UNESCO decided Saturday to add southwestern Japan sites linked to the history of the country's persecuted Christians to the World Heritage list.

The 12 sites include Oura Cathedral in Nagasaki, the oldest surviving church in the country that has already been designated as a national treasure, and the remains of Hara Castle, a site of the Shimabara-Amakusa Rebellion that led to establishment of a national seclusion policy and the beginning of the hidden Christians' unique system to transmit their faith and beliefs by themselves.

(Oura Cathedral in Nagasaki)

The Japanese sites were among 28 World Heritage candidates reviewed by the U.N. Educational, Scientific and Cultural Organization's World Heritage Committee for four days through Monday in Bahrain.

The decision by the committee brings the total number of world heritage sites in Japan to 22 -- 18 cultural and four natural sites.

The newly added sites "bear unique testimony to a cultural tradition nurtured by hidden Christians in the Nagasaki region who secretly transmitted their faith during the period of prohibition from the 17th to the 19th century," the committee said on its website.

The listing of the Japanese cultural sites follows a recommendation by a preliminary review panel of the Paris-based international body in May.

In 2015, the Japanese government initially recommended 14 candidate components to UNESCO. But it later withdrew the recommendation and resubmitted it last year under the guidance of the International Council on Monuments and Sites, which advised Japan to focus on the period of prohibition and persecution.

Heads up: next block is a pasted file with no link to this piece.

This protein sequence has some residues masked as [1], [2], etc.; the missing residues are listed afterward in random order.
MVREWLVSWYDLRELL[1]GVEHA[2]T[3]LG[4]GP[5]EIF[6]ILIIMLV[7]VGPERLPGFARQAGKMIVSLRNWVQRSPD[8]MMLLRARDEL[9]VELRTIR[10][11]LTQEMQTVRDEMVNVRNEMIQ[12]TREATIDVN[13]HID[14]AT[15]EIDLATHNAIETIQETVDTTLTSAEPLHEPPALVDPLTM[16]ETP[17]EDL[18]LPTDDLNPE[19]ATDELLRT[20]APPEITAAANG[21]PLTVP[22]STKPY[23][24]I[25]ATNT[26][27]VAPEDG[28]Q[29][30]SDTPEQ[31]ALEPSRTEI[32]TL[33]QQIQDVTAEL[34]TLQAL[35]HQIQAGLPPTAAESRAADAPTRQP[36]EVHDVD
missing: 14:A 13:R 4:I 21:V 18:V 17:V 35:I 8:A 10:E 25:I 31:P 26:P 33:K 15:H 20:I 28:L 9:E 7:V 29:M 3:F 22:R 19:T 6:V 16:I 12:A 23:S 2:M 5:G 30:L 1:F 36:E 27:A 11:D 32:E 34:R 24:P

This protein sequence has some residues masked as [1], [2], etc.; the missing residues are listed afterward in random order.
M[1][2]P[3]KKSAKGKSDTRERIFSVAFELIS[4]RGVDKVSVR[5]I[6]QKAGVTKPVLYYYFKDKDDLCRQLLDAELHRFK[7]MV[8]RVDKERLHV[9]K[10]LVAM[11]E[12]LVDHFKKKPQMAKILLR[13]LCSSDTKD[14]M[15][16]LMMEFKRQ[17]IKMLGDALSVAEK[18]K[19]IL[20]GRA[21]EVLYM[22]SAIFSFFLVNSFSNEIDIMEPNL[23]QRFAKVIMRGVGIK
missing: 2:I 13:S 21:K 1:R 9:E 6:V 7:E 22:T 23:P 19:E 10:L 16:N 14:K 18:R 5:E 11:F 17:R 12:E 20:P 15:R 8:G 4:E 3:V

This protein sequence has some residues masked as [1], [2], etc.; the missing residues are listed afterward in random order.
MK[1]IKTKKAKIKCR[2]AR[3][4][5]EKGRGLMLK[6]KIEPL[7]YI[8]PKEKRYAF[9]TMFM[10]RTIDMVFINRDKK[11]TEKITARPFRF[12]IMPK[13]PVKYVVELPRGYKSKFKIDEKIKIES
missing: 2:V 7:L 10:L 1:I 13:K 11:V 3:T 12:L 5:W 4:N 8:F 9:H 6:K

At a museum in Ikitsuki Island, Nagasaki Prefecture, some 100 people including local government officials gathered to celebrate the committee's decision, setting off firecrackers and scattering confetti.

Some attendees chanted distinctive prayer passed on from their ancestors.

"I'm proud of my hometown that's now recognized globally," said Satomi Ogino, a 31-year-old housewife who briefly returned from Yokosuka, Kanagawa Prefecture. "I'd like to tell the value of the heritage site to my 1-year-old son someday."

The other places of the "Hidden Christian Sites in the Nagasaki Region" include the village of Sakitsu in Amakusa, Kumamoto Prefecture, where Christians practiced their faith in secret despite persecution almost throughout the Edo Period (1603-1868) under the rule of the Tokugawa shogunate.

Around 450 people gathered at a cultural facility in Amakusa to watch the announcement as well.

"They cast a spotlight on predecessors who kept their faith. I was able to witness a great day," Emiko Yoshimura, a 67-year-old leader of the congregation at the Sakitsu Church, a symbol of the component sites.

Nagasaki Gov. Hodo Nakamura said in a released a statement, "We would like to give pride to residents and excitement to visitors through this heritage by engaging in preservation of the sites and revitalization of the region."

Those who continued to practice Christianity in Japan despite persecution "nurtured distinctive cultural traditions," according to the Japanese government.

The UNESCO committee comprises 21 states selected from signatories of the Convention Concerning the Protection of the World Cultural and Natural Heritage.

Three other sites -- India's "Victorian Gothic and Art Deco Ensemble of Mumbai," Iran's "Sassanid Archaeological Landscape of Fars Region," and South Korea's "Sansa, Buddhist Mountain Monasteries in Korea" -- were also added to the world heritage list Saturday.